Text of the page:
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We wish to comment on the case reported by Iizuka and colleagues (Gut 2006;55:744–5) of a patient who experienced a reduction in creatine levels from 4 to 2 mg/dl after three weeks of treatment with infliximab for amyloidosis associated with Crohn’s disease. Unfortunately, no details were provided of other concomitant factors, such as volume depletion or drugs, which may have affected baseline creatinine levels and their later course, irrespective of amyloidosis, or of the results of proteinuria observed in 1992.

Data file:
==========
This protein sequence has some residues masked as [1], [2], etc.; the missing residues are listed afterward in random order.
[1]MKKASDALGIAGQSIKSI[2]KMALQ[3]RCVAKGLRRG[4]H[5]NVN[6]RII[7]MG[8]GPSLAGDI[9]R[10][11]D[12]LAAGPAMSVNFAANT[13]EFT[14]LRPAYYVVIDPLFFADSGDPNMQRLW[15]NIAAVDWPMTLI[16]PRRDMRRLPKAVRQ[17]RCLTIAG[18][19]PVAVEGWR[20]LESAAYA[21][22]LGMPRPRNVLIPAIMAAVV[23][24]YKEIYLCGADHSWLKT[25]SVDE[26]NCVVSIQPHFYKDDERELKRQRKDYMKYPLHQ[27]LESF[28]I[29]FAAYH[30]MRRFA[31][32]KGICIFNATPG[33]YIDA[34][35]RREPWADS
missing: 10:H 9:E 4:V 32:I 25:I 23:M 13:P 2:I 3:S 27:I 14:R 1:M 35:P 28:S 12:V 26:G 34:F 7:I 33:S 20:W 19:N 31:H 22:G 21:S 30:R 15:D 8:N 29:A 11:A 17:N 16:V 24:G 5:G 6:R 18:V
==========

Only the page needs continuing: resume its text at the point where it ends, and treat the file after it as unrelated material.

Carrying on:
In our experience,1 anti-TNF-α therapy has a rapid effect on proteinuria but not on renal function. In our patients it took several months (the most rapid decrease was from 1.6 to 0.94 mg/dl in three months) for serum creatinine levels to decrease by (mean (SD) percentage since baseline) 8.5 (16.6)% (range −21.4 to 39.4) after 70 (44) weeks (range 2–120), and only 36% of patients experienced a 20% reduction or greater.
We should also like to comment on the choice of anti-TNF for the management of amyloidosis in patients with quiescent Crohn’s disease but active spondyloarthropathy.
One of our patients was diagnosed by clinical, endoscopic, and histological criteria with spondyloarthropathy associated with Crohn’s disease …
Conflict of interest: None declared.
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